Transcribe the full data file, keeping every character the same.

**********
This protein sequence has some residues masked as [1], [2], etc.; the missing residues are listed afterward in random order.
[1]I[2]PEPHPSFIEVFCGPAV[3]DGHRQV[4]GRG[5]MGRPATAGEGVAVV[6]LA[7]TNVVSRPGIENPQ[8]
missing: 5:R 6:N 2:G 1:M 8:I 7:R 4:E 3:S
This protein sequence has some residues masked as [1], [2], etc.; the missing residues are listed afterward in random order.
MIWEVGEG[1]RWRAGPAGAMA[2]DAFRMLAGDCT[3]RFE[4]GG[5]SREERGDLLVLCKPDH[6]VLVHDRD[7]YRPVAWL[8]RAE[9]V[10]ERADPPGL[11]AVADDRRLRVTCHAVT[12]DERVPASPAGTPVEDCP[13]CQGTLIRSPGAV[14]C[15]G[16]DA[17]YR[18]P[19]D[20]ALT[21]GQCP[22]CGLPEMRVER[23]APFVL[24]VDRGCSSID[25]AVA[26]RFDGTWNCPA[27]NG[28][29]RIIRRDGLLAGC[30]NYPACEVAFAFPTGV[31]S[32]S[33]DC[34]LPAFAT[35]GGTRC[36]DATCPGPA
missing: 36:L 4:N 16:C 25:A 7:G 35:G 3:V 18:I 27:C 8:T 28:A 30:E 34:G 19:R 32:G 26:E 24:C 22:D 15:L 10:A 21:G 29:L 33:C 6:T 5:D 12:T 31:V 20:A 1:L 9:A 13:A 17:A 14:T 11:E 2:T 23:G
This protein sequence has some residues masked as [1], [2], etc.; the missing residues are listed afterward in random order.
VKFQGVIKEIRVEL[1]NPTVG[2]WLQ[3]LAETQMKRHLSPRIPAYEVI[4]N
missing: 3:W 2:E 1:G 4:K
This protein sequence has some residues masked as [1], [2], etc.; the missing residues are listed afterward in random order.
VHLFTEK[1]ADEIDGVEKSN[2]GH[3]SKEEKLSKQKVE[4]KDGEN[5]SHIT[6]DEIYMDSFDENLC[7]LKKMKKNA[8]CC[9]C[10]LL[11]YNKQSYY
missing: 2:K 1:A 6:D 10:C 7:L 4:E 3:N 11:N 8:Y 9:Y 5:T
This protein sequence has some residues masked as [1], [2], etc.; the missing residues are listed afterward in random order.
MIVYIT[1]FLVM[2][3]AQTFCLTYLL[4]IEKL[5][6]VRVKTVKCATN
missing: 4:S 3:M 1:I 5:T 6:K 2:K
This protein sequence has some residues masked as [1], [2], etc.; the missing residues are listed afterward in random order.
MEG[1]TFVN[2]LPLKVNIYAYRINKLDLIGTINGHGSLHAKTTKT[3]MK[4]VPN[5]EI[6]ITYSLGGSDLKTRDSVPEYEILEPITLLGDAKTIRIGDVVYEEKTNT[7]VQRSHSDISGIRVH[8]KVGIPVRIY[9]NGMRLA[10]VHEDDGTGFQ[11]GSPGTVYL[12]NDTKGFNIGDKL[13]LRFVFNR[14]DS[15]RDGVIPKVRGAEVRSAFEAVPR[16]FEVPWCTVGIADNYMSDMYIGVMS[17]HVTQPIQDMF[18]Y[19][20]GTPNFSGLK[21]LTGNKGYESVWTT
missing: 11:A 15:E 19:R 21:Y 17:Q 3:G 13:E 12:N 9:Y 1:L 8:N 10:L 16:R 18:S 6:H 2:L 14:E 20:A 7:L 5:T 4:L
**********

This protein sequence has some residues masked as [1], [2], etc.; the missing residues are listed afterward in random order.
[1]I[2]PEPHPSFIEVFCGPAV[3]DGHRQV[4]GRG[5]MGRPATAGEGVAVV[6]LA[7]TNVVSRPGIENPQ[8]
missing: 5:R 6:N 2:G 1:M 8:I 7:R 4:E 3:S
This protein sequence has some residues masked as [1], [2], etc.; the missing residues are listed afterward in random order.
MIWEVGEG[1]RWRAGPAGAMA[2]DAFRMLAGDCT[3]RFE[4]GG[5]SREERGDLLVLCKPDH[6]VLVHDRD[7]YRPVAWL[8]RAE[9]V[10]ERADPPGL[11]AVADDRRLRVTCHAVT[12]DERVPASPAGTPVEDCP[13]CQGTLIRSPGAV[14]C[15]G[16]DA[17]YR[18]P[19]D[20]ALT[21]GQCP[22]CGLPEMRVER[23]APFVL[24]VDRGCSSID[25]AVA[26]RFDGTWNCPA[27]NG[28][29]RIIRRDGLLAGC[30]NYPACEVAFAFPTGV[31]S[32]S[33]DC[34]LPAFAT[35]GGTRC[36]DATCPGPA
missing: 36:L 4:N 16:C 25:A 7:G 35:G 3:V 18:I 27:C 8:T 28:A 30:E 34:G 19:R 32:G 26:E 24:C 22:D 15:L 10:A 21:G 29:L 33:C 6:T 5:D 12:T 31:V 20:A 1:L 9:A 13:A 17:A 14:T 11:E 2:T 23:G
This protein sequence has some residues masked as [1], [2], etc.; the missing residues are listed afterward in random order.
VKFQGVIKEIRVEL[1]NPTVG[2]WLQ[3]LAETQMKRHLSPRIPAYEVI[4]N
missing: 3:W 2:E 1:G 4:K
This protein sequence has some residues masked as [1], [2], etc.; the missing residues are listed afterward in random order.
VHLFTEK[1]ADEIDGVEKSN[2]GH[3]SKEEKLSKQKVE[4]KDGEN[5]SHIT[6]DEIYMDSFDENLC[7]LKKMKKNA[8]CC[9]C[10]LL[11]YNKQSYY
missing: 2:K 1:A 6:D 10:C 7:L 4:E 3:N 11:N 8:Y 9:Y 5:T
This protein sequence has some residues masked as [1], [2], etc.; the missing residues are listed afterward in random order.
MIVYIT[1]FLVM[2][3]AQTFCLTYLL[4]IEKL[5][6]VRVKTVKCATN
missing: 4:S 3:M 1:I 5:T 6:K 2:K
This protein sequence has some residues masked as [1], [2], etc.; the missing residues are listed afterward in random order.
MEG[1]TFVN[2]LPLKVNIYAYRINKLDLIGTINGHGSLHAKTTKT[3]MK[4]VPN[5]EI[6]ITYSLGGSDLKTRDSVPEYEILEPITLLGDAKTIRIGDVVYEEKTNT[7]VQRSHSDISGIRVH[8]KVGIPVRIY[9]NGMRLA[10]VHEDDGTGFQ[11]GSPGTVYL[12]NDTKGFNIGDKL[13]LRFVFNR[14]DS[15]RDGVIPKVRGAEVRSAFEAVPR[16]FEVPWCTVGIADNYMSDMYIGVMS[17]HVTQPIQDMF[18]Y[19][20]GTPNFSGLK[21]LTGNKGYESVWTT
missing: 11:A 15:E 19:R 21:Y 17:Q 3:G 13:E 12:N 9:Y 1:L 8:N 10:L 16:R 18:S 6:H 2:L 14:E 20:A 7:L 5:T 4:L